Inspired by @MylesBorins’s cleanup tool.
The original idea is simple: given a tweet calling the bot with the hashtag
#cleanup and a time delay in seconds to hours, delete the entire thread, that
is, go up the reply chain and stop after the first tweet that either has no
parent or whose parent is someone else’s tweet (we can only delete our own).
Unfortunately, the original stopped working when Twitter disabled its stream API.
So this conceptually started as a re-implementation. But while I want to cleanup public history, I kinda want to keep it for myself. I might also want to do more powerful or extensive stuff, like cleaning up all branches of a thread, or deleting my entire history up to a point, and then keep deleting as I keep tweeting, essentially keeping me with a set amount of history, like 6 months or something, and archiving the rest. And as I worked, more possibilities emerged.
so that’s the story. what does this do?
Omelette is a collection of small tools:
omelette-syncfetches from the Twitter API and stores a copy of all your own tweets, or as far as it sees them, plus media entity metadata.
omelette-deleteprocesses deletions requests.
omelette-migrate-dbprepares the database.
omelette-mediatiseretrieves media content from entities and stores it all locally, so you can also archive/backup all photos, videos, GIFs, etc.
omelette-cleanupparses the database for
#cleanuprequests and figures out which tweets and threads to request deletion for.
omelette-twitter-archiveimports tweets from a Twitter Archive file, either directly from the zip or from the extracted tweets.csv, then returns to the Twitter API to hydrate the tweets aka fill in the details (the archive data is very sparse).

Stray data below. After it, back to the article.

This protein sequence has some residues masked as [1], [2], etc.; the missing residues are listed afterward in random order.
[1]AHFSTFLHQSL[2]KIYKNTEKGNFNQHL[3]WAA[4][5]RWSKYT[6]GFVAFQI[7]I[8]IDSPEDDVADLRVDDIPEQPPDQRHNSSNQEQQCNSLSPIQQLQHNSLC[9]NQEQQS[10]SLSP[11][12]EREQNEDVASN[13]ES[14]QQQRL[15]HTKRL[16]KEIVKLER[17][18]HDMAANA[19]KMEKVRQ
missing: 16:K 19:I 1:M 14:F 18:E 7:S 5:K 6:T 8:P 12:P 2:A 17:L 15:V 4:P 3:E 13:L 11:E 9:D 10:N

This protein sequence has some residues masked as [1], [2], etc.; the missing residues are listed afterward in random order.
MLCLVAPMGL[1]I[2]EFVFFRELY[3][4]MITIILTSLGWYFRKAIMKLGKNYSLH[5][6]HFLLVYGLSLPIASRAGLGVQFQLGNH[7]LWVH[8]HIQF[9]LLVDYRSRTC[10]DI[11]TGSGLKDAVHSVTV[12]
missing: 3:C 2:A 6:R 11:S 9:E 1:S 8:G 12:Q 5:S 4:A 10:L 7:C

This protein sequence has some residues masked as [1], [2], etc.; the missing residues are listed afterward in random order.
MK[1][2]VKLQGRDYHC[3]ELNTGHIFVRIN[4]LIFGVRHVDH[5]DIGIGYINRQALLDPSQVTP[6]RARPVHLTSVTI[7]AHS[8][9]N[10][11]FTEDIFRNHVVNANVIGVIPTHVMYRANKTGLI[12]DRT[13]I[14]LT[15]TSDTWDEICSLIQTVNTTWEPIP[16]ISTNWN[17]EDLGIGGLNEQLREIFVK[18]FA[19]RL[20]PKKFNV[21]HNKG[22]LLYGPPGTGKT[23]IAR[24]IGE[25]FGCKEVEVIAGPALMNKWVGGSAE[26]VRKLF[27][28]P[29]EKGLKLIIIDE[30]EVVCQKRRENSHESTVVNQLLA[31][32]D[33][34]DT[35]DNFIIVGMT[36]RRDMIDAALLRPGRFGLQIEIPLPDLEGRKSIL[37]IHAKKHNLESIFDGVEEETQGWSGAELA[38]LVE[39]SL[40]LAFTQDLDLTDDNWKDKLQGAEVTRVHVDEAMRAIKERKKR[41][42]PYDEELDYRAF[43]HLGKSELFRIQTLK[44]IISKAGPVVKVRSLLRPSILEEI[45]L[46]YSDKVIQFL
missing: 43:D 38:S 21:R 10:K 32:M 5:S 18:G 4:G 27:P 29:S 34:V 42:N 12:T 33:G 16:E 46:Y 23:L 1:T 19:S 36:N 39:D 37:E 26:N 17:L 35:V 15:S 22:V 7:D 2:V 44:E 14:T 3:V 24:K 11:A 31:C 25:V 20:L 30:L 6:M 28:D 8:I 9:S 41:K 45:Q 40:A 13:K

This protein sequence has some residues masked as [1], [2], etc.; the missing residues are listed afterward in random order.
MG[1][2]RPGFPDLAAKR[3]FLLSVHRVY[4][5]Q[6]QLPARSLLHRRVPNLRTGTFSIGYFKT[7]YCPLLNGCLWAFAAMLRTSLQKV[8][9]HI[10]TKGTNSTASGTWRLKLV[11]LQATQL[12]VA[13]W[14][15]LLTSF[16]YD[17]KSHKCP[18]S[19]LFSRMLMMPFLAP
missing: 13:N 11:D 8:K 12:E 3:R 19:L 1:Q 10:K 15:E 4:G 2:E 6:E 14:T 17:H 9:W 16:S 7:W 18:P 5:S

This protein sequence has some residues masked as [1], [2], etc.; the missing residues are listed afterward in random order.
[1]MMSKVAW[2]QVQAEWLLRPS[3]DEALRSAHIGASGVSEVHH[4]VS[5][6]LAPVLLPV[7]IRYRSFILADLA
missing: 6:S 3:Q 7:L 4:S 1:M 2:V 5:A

omelette-twitter-eventsis a web server that sets up and consumes account activity webhook events, stores incoming tweets, and can trigger other omelette tools in turn. (TODO)
You can bolt on additional behaviour simply by running a script or tool of your own that reads statuses from and writes deletion requests to the database. Please contribute useful tools back to this repo!
how do i run it?
Like all twitter bots, this needs keys. It’s to be used only in a personal capacity, so there’s no need to do lots of OAuth. Just sign up for an app, get your tokens, put them into your environment:
TWITTER_CONSUMER_KEY= TWITTER_CONSUMER_SECRET= TWITTER_ACCESS_TOKEN_KEY= TWITTER_ACCESS_TOKEN_SECRET=
Then you’ll need a Postgres database. There’s not gonna be much load on it, so just spin one right next to your app, or whatever is most convenient, create a database the usual way, put the URL in your environment:
You’ll also need your user ID. If you don’t know it, you can look it up using any of a number of services, like this one: https://tweeterid.com/
At the first run, and after upgrades, you’ll need to set up the database:
And finally, run omelette:
omelette-sync &&\ omelette-mediatise &&\ omelette-cleanup &&\ omelette-delete --dry-run
…which i install how?
If you’ve got macOS, Windows, or Linux, head on over to the releases tab.
Otherwise, if you’ve got Rust installed, clone and
cargo build --release!
any general tips?
--dotenv flag to load from a
.env file in the current directory.
--dry-run for a few days or weeks before trusting
it to do the right thing. You can run it in
--interactive mode once in a while
during that time to get prompted before deleting each tweet.
Every time there’s an update to omelette, do that again. There’s no undo, no way to insert tweets back where they were again, so be careful with it.
Most tools with omelette are designed to be run at intervals, they’re not daemons. Use crons or systemd timers to run them every so often. You’ll want to pick a rate that doesn’t hit the API too much, while still being useful. This varies by tool, but 5 minutes is often a good default. You may also hook them to an omelette event daemon (see below).